We managed to set up a schedule where each team played each opponent a set number of times - about 50 total matchups for a season that lasted many weeks. The games went like this. You turned to the sports page and from the previous day's box scores, you read off the batting order for your team. That was the batting order you had to use. We would announce each batter: "Now up for the Red Sox, Carl Yastrzemski..." (This was during the 1978 season.) The hook was that if your guy was a righty, you batted righty, but if your guy was a lefty, you had to hit lefty. If your guy was a switch hitter (I had Pete Rose on my team), then you had to bat righty the first at-bat, lefty the second, and so on. I have no idea how we kept track of all this, but by the end of the season we had the batting orders memorized. I can still remember that Rick Burleson was hitting leadoff for the Red Sox most of that season.

With only four players, we had to use everyone for every game. The two players actually matched up batted and pitched against each other, but one extra guy was an all-time fielder and the other one was an all-time catcher/umpire.

Because there was only one person per team to bat, we had to set up an elaborate set of "ghost-man" rules. If you hit a single, you would have to say "Ghost-man on first" before you stepped off the bag to go back and bat again, or else you could be tagged out. If you then hit another single, you would say "Ghost-men on first and second". The ghost-men always advanced only one base for each base the batter made. There was no scoring from second on a single. Your ghost-men ran at exactly the same pace as the actual runner. If you had a ghost-man running to second, he could be put out if the fielder stepped on second before the actual runner reached first.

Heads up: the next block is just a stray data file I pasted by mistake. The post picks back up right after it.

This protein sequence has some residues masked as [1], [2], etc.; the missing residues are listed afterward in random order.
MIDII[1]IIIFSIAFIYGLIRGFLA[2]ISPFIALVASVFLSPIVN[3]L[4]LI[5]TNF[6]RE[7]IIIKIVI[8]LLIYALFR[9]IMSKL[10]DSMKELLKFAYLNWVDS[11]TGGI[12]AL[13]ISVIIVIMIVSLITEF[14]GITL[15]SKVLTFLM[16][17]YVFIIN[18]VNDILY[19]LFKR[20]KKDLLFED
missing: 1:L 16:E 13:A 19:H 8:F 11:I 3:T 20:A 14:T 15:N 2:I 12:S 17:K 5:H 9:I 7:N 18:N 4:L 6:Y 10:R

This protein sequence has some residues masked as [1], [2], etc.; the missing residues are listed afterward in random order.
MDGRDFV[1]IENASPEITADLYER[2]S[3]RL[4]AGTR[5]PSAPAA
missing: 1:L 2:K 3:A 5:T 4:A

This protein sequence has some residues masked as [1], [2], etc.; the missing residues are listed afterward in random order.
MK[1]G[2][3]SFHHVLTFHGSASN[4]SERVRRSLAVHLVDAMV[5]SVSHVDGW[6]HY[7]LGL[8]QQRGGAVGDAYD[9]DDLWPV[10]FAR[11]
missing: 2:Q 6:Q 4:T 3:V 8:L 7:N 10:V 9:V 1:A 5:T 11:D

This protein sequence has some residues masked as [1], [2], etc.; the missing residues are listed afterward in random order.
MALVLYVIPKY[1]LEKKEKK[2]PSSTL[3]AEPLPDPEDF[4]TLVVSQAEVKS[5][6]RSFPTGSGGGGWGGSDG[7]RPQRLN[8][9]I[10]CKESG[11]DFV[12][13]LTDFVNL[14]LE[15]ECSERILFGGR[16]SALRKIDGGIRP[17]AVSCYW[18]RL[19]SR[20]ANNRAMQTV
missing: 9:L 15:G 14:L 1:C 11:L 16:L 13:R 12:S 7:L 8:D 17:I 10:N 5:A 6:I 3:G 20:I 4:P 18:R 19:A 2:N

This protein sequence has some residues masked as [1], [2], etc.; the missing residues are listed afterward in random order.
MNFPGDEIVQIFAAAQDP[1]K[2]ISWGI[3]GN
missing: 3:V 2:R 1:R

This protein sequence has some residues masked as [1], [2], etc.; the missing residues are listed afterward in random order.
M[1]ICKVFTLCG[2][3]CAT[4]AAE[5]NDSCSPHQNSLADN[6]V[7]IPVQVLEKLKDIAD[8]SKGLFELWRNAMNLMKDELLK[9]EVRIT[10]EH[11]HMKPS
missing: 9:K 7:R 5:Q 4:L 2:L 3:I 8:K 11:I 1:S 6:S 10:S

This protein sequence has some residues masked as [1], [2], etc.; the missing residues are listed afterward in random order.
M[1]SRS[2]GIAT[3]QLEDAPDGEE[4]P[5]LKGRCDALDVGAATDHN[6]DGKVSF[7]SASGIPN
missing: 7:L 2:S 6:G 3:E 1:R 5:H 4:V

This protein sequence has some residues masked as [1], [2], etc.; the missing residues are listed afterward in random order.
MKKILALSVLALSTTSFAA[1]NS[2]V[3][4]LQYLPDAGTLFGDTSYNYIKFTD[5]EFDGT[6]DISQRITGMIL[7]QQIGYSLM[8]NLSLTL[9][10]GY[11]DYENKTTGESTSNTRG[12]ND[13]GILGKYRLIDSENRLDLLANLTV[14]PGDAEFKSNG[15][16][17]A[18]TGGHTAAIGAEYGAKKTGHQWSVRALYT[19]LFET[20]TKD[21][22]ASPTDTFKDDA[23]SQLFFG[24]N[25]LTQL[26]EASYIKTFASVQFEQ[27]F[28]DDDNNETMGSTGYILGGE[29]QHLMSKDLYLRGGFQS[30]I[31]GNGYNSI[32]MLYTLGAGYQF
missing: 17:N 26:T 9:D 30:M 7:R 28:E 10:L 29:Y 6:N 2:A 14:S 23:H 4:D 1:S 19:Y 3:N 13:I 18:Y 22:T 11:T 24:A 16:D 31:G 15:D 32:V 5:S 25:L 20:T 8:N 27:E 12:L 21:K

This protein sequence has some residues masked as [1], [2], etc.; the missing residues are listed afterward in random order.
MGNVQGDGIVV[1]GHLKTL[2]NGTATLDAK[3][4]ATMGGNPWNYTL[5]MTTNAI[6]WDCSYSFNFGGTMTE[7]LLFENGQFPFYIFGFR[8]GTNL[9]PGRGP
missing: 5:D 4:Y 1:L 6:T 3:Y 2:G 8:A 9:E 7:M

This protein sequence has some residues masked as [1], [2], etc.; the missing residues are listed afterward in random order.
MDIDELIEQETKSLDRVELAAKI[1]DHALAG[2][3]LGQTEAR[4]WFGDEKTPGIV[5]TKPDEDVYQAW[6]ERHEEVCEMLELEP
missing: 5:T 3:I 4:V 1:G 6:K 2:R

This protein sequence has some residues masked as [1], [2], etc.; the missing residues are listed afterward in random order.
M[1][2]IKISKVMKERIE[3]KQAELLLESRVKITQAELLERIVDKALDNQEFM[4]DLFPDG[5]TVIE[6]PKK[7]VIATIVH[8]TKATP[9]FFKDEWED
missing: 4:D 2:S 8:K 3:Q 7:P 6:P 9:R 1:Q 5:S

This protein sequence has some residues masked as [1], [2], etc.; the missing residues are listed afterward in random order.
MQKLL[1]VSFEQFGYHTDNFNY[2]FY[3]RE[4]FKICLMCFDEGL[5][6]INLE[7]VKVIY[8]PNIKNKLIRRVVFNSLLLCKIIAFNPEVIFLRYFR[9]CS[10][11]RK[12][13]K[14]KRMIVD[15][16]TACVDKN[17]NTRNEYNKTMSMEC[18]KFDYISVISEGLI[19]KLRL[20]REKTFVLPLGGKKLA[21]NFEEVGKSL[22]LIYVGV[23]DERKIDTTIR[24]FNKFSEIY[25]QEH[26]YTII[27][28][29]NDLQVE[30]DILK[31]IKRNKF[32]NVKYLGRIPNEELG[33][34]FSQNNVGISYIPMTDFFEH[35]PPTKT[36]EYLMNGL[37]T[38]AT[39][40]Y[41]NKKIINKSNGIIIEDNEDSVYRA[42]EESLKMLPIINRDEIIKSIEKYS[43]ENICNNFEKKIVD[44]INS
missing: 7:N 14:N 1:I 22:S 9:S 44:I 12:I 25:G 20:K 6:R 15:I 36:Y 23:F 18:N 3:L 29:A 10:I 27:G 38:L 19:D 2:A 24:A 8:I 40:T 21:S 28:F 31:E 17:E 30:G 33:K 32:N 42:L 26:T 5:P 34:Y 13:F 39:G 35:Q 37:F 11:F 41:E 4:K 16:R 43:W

We had three fields - my back yard, the Brewers' back yard, and a strip of land next to the Indians' house that was bordered by a real home run fence - a chain-link fence enclosing a friendly dog. I must say we did not have a lot of parity. The Red Sox was about a head taller than all the other teams and he hit many home runs. Except for him, nobody else hit one, except for one I hit late in the season. The player up at the time was Dave Concepcion. Sure, I remember it. It was only 36 years ago.

This is the Indians' home field. The angled house at the bottom (you can only see the corner of it) was the Indians' house. Home base was about where the big tree in the lower center stands now, and you hit towards the top of the picture. The home run fence ran horizontally, from the end of the driveway with the two cars in it. You had to pull a ball to get it over the fence. If you hit it straight away, it would just roll across the driveway.